“Values really define a business, and it’s important that we hire people who are a good cultural fit with our company. This keeps the turnover low and the vibes positive! This question is quite a revealing one – I find that whichever values people identify as being most important to them, are the ones that they are most likely to exhibit themselves. If a potential hire lists values like growth, compassion and honesty, I can trust that they will always put the client first and will represent Buzinga under our motto ‘your success is our success’.”


Logan Merrick
Director at Buzinga Apps

8. How would you approach management with a new idea that challenges a “sacred cow” in the company?

“This question aims to reflect on the candidate’s ingenuity and engagement. It’s an excellent way to see if the candidate is forward thinking. Asking them to put forth new ideas can be great assessor of their presentation skills and analytical thinking.”


Michelle Pascoe
Career Mentor at Michelle Pascoe

9. Do you have any questions for me?

“This is the most important question an interviewer asks. Average candidates will opt for the same set of questions. Great candidates will ask questions that reveal a lot about their ability to have a short and long-term impact. Their questions will help them understand how they can use their role to help the company, what the role’s challenges are, and what sort of opportunities exist in the long run. Questions that stem directly from their past experiences are particularly telling, as it showcases their knowledge of the position and requirements.”


Igor Kholkin
Hiring and SEO Manager at Coalition Technologies

Bonus Question

10. You’re stuck in a cage with a hungry lion… how do you get out?

“There is no right answer to this question, it is an exercise to discover how creative the person being interviewed is. There is little description for them to go on, like what the cage is made of, if there is a key close by, if the cage is indoors or not, etc. This question is designed to see how good of a storyteller the interviewee is and to assess their ability to think outside of the box. This serves us in two ways, great storytellers are fantastic ambassadors of the company and out of the box thinkers will come up with unexpected solutions to problems.”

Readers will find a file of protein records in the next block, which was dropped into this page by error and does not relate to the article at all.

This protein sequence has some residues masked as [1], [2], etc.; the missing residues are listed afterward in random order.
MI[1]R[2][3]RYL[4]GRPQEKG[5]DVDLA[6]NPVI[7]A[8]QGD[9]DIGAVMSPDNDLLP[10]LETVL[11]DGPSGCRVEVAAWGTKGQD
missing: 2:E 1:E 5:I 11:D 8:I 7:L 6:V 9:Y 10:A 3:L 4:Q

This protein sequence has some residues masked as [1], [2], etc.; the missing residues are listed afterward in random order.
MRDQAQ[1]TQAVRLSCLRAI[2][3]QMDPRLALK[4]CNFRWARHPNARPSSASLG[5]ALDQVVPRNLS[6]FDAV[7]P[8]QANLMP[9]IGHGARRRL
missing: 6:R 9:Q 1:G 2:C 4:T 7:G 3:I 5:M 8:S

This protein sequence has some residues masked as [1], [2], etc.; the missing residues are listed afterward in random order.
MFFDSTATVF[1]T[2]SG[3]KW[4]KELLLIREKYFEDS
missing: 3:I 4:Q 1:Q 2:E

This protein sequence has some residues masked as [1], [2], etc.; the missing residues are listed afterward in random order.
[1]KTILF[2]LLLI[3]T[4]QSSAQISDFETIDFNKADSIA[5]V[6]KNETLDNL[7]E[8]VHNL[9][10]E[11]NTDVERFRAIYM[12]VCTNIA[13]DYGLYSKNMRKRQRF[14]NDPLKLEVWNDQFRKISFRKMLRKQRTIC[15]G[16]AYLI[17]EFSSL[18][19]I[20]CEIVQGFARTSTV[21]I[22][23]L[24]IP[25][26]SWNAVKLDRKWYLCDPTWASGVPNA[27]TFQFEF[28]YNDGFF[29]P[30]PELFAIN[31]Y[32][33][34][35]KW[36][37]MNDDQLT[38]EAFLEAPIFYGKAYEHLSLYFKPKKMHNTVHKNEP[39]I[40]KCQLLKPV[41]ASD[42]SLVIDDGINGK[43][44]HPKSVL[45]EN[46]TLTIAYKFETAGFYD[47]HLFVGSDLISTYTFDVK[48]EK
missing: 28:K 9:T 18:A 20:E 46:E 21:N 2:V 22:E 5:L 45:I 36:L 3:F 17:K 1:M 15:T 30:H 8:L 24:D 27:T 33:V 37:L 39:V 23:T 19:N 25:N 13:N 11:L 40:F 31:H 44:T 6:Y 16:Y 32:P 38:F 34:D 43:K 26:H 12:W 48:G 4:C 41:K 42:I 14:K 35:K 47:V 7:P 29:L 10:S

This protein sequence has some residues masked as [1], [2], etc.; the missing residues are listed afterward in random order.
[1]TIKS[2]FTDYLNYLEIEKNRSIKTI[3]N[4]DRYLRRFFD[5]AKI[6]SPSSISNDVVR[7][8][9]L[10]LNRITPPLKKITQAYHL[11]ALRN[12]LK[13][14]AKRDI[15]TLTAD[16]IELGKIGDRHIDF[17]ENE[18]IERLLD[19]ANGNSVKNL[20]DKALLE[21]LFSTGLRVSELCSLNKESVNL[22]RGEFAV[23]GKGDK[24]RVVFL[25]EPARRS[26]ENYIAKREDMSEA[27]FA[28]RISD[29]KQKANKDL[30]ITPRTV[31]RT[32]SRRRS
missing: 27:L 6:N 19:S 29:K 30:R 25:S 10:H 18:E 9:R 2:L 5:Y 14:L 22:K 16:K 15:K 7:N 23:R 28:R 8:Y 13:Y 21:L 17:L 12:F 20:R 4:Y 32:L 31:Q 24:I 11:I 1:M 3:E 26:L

Charles Kunene
Co-Founder and Product Designer at Obaa Health

Top Takeaways When Hiring

As we started asking around for the best interviewing questions, we noticed several themes and pointers cropping up. We’ve compiled these as a more general list of do’s and don’ts for easy referencing when you start your hiring process.  Listen to the questions they ask too (especially at the beginning stages of the interview process).

“Questions about the company’s mission, strategy and longevity tend to signal a deeper interest in finding a professional home.”

Sabrina Balmick, Marketing Manager at ACA

Cultural fit is just as important as candidate aptitude. Look for someone who aligns with your company core values.  When asking questions, take note of the first few things that come out of their mouth and don’t forget to check out their body language too, it can be very telling!  Ask questions that encourage examples so you’re able to assess the key competencies for the role.  Tailor the questions to the role and requirements.

“The more powerful and predictive questions are variations around their experiences, skills and aspirations.”

James Ice Managing Director at Jim Ice Associates

If they’re seeking a new employer, “ask them what they adore about their current role, and what they’d like to let go of.”

Paul Trowe, CEO at Replay Games

Ask questions around creating improvements (whether it be professional or personal).

“A candidate’s reflection on this can indicate whether they value growth or are a more stagnant character.”

Eric Brantner, Founder of Scribblrs.

Look for consistency – great candidates exhibit similar behaviours regardless of the situation.  Don’t stick to textbook questions that candidates may have rehearsed. Asking questions that take them by surprise can help in filtering out the wishy-washy ‘b.s’!  Take the time to write a well thought out job description and use this as a guide to formulate the right kind of questions.

Bonus tip: Make sure you’re engaged, curious and positive when you’re speaking with the candidate. Your attitude will set the tone and can dictate how comfortable the candidate feels or how much they open up. Positive energy can make all the difference in finding your diamond candidate!

Irene Becker
Just Coach It | Inspire-Engage-Transform
Irene  Becker, Founder and Chief Success Officer
Your Catalyst for Success at the Speed of Change
Coaching•Consulting•Workshops•Keynotes with a 3Q Edge™
irene@justcoachit.com         Twitter:  @justcoachit
Tel: Irene Becker (1) 416-671-4726   Skype: beckerirene   
Tel:  Irene’s Assistant Drew Jones: 416-737-5075 drew@justcoachit.com